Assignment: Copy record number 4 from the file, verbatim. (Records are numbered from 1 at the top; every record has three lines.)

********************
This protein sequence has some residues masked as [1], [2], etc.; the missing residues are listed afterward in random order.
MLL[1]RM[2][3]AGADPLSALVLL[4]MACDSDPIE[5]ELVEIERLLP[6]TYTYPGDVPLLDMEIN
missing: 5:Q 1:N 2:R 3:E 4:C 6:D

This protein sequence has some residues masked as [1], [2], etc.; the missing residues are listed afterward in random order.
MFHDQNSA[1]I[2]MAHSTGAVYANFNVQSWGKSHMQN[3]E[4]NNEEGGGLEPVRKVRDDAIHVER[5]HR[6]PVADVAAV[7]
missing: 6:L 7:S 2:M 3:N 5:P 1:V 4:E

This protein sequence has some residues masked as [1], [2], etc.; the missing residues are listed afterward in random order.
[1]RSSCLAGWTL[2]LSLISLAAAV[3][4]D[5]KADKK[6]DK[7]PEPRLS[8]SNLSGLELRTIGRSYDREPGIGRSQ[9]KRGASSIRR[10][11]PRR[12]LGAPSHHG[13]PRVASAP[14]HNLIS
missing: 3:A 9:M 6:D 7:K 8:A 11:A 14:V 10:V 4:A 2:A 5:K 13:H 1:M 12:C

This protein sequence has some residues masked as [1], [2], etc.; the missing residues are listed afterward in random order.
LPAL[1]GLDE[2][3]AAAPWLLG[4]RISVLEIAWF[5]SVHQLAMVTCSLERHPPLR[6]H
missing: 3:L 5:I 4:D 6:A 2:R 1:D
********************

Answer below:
This protein sequence has some residues masked as [1], [2], etc.; the missing residues are listed afterward in random order.
LPAL[1]GLDE[2][3]AAAPWLLG[4]RISVLEIAWF[5]SVHQLAMVTCSLERHPPLR[6]H
missing: 3:L 5:I 4:D 6:A 2:R 1:D